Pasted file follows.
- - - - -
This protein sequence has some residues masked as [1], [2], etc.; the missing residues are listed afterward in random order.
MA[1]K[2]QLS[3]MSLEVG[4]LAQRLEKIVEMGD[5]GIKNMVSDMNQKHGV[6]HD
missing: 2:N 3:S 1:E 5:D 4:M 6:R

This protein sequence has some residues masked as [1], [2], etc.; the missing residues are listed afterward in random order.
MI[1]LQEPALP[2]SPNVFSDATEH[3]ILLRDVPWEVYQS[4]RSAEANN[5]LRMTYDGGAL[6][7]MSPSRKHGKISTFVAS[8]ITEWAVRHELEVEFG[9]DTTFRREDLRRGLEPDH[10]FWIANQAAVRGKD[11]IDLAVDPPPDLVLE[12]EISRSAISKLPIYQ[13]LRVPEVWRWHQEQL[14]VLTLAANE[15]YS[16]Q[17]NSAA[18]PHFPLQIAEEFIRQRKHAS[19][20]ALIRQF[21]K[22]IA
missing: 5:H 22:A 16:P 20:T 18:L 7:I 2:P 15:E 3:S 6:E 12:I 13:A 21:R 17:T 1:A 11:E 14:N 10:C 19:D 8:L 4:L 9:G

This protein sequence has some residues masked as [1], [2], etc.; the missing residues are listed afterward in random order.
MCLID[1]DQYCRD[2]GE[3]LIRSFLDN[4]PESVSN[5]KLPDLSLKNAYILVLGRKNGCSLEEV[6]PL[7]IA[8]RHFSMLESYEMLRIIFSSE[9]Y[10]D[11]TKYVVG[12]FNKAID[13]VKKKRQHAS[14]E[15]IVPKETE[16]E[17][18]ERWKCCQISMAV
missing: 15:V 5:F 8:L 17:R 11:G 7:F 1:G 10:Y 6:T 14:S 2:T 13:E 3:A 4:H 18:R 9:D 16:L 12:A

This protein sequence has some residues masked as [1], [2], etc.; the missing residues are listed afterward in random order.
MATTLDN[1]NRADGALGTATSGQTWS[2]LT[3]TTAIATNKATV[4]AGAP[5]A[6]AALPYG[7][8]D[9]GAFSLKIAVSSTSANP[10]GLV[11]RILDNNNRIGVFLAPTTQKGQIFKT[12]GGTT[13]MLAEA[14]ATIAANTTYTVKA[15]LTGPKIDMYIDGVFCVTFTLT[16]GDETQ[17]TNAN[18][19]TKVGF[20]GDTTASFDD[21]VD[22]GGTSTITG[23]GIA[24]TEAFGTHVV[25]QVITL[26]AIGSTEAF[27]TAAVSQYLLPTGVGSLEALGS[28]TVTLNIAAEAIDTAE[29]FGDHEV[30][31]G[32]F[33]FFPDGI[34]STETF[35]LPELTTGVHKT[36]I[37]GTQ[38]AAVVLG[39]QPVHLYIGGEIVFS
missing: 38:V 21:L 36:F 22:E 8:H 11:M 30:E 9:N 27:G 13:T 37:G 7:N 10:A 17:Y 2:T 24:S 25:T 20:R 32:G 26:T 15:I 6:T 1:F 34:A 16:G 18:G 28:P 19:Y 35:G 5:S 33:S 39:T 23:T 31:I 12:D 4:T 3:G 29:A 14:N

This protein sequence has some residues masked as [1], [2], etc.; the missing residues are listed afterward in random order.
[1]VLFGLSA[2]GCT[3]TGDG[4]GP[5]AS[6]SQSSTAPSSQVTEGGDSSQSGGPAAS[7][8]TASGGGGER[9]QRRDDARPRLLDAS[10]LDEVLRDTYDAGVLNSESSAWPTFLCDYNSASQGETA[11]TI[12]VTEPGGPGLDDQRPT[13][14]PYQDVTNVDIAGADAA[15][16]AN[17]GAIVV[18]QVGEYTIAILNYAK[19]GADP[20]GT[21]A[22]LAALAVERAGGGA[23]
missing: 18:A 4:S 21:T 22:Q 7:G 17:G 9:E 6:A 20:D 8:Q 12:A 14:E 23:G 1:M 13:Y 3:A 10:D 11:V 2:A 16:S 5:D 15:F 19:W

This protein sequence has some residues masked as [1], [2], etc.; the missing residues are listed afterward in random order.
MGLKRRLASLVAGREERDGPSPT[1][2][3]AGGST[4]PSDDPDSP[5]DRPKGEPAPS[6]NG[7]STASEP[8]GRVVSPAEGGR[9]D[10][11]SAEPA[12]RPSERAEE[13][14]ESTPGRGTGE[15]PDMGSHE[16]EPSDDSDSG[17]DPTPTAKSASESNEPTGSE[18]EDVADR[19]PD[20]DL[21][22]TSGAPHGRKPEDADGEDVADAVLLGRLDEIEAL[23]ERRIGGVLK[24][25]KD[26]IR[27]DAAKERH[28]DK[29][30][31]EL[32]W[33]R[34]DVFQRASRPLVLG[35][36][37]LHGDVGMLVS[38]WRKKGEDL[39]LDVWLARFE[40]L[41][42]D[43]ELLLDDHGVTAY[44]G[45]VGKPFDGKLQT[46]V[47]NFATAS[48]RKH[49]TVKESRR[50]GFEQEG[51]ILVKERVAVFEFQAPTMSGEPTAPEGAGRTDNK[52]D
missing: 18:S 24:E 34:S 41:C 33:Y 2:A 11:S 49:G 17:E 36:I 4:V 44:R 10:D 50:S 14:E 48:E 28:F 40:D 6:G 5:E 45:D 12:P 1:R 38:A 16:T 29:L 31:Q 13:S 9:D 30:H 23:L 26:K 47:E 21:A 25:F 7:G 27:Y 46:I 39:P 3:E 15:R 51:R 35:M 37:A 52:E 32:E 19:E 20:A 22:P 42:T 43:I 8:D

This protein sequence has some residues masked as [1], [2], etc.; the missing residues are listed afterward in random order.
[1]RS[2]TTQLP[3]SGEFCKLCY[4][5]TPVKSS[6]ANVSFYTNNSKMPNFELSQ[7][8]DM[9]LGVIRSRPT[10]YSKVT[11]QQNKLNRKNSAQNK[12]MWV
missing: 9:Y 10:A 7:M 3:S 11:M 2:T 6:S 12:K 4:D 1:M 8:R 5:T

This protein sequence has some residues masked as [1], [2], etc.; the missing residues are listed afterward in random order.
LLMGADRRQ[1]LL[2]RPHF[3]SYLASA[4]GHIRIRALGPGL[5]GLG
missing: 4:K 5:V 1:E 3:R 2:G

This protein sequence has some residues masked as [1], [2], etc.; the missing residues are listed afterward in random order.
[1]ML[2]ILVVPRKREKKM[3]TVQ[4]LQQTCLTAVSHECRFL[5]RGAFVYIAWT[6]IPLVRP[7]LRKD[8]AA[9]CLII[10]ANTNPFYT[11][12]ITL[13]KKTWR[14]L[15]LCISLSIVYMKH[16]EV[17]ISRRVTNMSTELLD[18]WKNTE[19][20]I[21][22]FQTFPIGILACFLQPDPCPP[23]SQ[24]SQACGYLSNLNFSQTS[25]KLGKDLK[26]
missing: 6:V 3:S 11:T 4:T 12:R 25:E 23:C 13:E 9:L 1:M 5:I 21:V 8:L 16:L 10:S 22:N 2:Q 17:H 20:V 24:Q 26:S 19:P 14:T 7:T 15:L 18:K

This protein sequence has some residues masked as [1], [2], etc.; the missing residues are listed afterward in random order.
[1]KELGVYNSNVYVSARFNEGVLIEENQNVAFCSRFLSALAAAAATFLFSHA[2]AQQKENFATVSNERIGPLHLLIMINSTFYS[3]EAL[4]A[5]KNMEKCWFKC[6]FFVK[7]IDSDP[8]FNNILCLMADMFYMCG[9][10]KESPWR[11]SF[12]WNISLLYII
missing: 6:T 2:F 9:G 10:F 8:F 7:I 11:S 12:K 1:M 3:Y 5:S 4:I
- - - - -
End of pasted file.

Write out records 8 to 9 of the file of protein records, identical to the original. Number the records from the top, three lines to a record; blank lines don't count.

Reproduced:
This protein sequence has some residues masked as [1], [2], etc.; the missing residues are listed afterward in random order.
LLMGADRRQ[1]LL[2]RPHF[3]SYLASA[4]GHIRIRALGPGL[5]GLG
missing: 4:K 5:V 1:E 3:R 2:G

This protein sequence has some residues masked as [1], [2], etc.; the missing residues are listed afterward in random order.
[1]ML[2]ILVVPRKREKKM[3]TVQ[4]LQQTCLTAVSHECRFL[5]RGAFVYIAWT[6]IPLVRP[7]LRKD[8]AA[9]CLII[10]ANTNPFYT[11][12]ITL[13]KKTWR[14]L[15]LCISLSIVYMKH[16]EV[17]ISRRVTNMSTELLD[18]WKNTE[19][20]I[21][22]FQTFPIGILACFLQPDPCPP[23]SQ[24]SQACGYLSNLNFSQTS[25]KLGKDLK[26]
missing: 6:V 3:S 11:T 4:T 12:R 25:E 23:C 13:E 9:L 1:M 5:I 21:V 8:L 16:L 10:S 22:N 2:Q 17:H 20:V 24:Q 26:S 19:P 14:T 7:T 15:L 18:K